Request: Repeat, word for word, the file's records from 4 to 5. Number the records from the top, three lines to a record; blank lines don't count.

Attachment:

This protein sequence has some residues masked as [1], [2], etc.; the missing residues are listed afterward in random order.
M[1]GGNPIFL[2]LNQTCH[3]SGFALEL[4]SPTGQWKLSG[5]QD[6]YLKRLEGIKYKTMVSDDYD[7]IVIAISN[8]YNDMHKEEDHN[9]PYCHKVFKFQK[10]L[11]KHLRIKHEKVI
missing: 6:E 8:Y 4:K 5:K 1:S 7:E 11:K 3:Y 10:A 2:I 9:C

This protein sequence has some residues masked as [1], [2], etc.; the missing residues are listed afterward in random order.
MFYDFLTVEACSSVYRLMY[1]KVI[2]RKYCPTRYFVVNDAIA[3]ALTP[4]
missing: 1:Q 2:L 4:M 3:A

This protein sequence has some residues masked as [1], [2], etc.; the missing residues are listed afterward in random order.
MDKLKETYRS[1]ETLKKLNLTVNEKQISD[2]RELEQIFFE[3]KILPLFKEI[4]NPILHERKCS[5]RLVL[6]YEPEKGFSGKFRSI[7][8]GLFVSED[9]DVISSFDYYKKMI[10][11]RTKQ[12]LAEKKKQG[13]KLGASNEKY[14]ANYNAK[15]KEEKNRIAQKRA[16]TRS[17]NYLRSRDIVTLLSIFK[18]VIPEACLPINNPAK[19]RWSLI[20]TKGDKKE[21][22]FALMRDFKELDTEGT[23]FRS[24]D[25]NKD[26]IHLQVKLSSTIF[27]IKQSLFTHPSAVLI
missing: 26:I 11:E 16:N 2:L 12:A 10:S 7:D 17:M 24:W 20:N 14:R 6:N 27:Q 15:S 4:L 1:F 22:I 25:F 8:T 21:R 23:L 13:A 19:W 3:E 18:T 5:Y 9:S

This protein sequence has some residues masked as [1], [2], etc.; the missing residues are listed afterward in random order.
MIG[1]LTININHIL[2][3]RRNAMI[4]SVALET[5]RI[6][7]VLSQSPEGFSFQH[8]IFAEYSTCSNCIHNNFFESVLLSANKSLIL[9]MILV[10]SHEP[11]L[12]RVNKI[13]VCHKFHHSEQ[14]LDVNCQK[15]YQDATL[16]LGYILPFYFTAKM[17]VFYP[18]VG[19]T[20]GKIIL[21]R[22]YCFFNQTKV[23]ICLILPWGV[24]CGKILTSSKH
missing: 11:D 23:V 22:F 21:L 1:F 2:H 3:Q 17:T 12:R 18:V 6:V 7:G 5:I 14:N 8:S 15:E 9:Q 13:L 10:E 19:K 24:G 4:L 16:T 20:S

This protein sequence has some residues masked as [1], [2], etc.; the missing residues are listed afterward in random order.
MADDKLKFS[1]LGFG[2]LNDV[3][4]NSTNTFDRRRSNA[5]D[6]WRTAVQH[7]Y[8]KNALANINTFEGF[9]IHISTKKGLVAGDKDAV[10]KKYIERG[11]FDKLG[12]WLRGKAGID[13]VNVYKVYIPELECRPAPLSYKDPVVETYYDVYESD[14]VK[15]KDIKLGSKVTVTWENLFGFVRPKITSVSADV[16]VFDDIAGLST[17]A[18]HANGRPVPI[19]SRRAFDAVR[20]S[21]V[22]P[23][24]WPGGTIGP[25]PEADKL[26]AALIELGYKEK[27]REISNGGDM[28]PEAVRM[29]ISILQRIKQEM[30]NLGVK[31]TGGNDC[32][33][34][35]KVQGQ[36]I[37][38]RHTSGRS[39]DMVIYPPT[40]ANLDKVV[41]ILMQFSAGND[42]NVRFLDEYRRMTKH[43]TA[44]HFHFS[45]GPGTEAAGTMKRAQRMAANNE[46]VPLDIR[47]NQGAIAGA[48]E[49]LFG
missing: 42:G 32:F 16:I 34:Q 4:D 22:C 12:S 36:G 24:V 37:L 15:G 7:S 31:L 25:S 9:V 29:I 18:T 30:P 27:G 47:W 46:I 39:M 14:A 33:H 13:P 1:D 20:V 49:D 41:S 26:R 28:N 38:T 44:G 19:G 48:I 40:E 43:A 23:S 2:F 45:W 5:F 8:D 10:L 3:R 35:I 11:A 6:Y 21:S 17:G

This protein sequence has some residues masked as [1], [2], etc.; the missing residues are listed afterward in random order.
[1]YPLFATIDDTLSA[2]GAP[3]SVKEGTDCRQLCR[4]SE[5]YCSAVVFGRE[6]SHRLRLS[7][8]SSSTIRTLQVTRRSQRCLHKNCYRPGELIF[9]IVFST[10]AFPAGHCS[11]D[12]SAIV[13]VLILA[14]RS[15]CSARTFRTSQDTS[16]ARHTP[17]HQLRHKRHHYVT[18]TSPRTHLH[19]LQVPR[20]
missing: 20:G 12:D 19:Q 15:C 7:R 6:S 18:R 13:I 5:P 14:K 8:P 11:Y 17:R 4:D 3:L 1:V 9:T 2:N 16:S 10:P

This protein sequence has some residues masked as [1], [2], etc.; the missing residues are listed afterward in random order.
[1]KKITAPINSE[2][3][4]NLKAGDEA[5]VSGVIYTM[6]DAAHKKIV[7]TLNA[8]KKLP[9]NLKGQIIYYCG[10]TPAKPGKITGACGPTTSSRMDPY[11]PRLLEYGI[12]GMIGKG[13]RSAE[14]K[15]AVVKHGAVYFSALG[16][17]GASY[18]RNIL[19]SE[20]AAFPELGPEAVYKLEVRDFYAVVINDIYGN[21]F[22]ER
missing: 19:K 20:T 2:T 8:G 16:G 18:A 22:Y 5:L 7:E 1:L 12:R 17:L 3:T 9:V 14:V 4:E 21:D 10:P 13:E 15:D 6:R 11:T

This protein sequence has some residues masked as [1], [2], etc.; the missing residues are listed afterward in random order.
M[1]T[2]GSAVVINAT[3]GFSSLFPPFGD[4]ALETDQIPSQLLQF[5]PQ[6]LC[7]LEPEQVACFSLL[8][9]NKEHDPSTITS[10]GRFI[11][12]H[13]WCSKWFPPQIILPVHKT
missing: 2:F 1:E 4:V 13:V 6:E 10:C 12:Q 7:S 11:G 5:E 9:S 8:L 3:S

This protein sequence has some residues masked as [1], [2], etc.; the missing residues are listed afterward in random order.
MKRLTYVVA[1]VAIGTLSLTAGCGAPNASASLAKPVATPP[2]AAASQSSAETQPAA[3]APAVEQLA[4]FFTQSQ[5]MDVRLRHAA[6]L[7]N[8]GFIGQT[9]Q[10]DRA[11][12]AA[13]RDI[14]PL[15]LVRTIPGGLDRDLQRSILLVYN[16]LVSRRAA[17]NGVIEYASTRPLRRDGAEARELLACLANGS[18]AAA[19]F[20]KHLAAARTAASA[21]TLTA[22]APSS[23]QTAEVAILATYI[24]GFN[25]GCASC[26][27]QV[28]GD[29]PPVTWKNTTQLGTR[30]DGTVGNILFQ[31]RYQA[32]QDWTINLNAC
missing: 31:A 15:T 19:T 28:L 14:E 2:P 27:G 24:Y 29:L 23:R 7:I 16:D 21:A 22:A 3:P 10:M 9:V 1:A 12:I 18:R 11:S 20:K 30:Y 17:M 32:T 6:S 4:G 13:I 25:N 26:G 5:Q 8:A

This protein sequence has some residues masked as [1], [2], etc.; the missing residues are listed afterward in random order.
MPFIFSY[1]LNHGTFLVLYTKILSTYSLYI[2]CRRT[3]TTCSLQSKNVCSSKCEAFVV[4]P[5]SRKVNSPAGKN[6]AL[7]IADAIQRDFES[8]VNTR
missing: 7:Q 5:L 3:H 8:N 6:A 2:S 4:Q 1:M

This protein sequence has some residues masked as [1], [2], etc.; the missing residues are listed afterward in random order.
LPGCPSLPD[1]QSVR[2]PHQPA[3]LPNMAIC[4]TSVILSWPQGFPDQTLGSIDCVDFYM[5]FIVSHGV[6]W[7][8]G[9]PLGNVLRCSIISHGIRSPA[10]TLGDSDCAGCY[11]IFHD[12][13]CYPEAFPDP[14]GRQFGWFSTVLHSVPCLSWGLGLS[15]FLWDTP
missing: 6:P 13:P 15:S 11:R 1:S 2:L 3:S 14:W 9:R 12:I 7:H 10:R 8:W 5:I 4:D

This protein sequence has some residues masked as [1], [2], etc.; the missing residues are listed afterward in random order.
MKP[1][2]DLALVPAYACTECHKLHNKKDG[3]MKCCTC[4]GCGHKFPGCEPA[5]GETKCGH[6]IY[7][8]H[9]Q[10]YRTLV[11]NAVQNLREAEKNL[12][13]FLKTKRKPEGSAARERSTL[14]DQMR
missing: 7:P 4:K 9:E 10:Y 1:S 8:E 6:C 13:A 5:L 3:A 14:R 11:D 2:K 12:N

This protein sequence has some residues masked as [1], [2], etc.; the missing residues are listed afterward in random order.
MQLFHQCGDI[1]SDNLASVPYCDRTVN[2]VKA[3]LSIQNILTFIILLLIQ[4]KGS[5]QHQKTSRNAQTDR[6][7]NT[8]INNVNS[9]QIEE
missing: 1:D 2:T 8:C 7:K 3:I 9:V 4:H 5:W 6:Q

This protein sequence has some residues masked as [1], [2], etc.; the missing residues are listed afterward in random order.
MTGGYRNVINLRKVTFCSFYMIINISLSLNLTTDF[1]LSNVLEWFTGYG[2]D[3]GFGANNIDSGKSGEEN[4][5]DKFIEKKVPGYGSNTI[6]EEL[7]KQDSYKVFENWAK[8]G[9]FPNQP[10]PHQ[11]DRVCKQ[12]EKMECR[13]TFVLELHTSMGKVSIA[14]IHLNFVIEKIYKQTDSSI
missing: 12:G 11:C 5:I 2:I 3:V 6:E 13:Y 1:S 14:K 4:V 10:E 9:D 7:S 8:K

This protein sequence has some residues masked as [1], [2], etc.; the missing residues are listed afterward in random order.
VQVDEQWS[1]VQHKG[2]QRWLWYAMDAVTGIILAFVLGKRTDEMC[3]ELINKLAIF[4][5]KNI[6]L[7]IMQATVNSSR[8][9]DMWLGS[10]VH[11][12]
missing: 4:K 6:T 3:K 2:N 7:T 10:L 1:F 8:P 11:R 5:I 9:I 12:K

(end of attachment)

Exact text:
This protein sequence has some residues masked as [1], [2], etc.; the missing residues are listed afterward in random order.
MIG[1]LTININHIL[2][3]RRNAMI[4]SVALET[5]RI[6][7]VLSQSPEGFSFQH[8]IFAEYSTCSNCIHNNFFESVLLSANKSLIL[9]MILV[10]SHEP[11]L[12]RVNKI[13]VCHKFHHSEQ[14]LDVNCQK[15]YQDATL[16]LGYILPFYFTAKM[17]VFYP[18]VG[19]T[20]GKIIL[21]R[22]YCFFNQTKV[23]ICLILPWGV[24]CGKILTSSKH
missing: 11:D 23:V 22:F 21:L 1:F 2:H 3:Q 17:T 12:R 18:V 6:V 7:G 5:I 14:N 8:S 15:E 9:Q 13:L 10:E 19:K 24:G 4:L 16:T 20:S

This protein sequence has some residues masked as [1], [2], etc.; the missing residues are listed afterward in random order.
MADDKLKFS[1]LGFG[2]LNDV[3][4]NSTNTFDRRRSNA[5]D[6]WRTAVQH[7]Y[8]KNALANINTFEGF[9]IHISTKKGLVAGDKDAV[10]KKYIERG[11]FDKLG[12]WLRGKAGID[13]VNVYKVYIPELECRPAPLSYKDPVVETYYDVYESD[14]VK[15]KDIKLGSKVTVTWENLFGFVRPKITSVSADV[16]VFDDIAGLST[17]A[18]HANGRPVPI[19]SRRAFDAVR[20]S[21]V[22]P[23][24]WPGGTIGP[25]PEADKL[26]AALIELGYKEK[27]REISNGGDM[28]PEAVRM[29]ISILQRIKQEM[30]NLGVK[31]TGGNDC[32][33][34][35]KVQGQ[36]I[37][38]RHTSGRS[39]DMVIYPPT[40]ANLDKVV[41]ILMQFSAGND[42]NVRFLDEYRRMTKH[43]TA[44]HFHFS[45]GPGTEAAGTMKRAQRMAANNE[46]VPLDIR[47]NQGAIAGA[48]E[49]LFG
missing: 42:G 32:F 16:I 34:Q 4:D 22:C 12:S 36:G 24:V 37:L 15:G 7:S 31:L 25:S 9:V 29:I 18:T 30:P 27:G 47:W 46:I 39:M 14:A 33:H 13:P 1:D 20:V 49:D 41:S 26:R 28:N 38:T 44:G 19:G 48:I 40:E 43:A 23:S 2:F 45:W 5:F 8:D 10:L 3:R 35:I 11:A 6:Y 21:S 17:G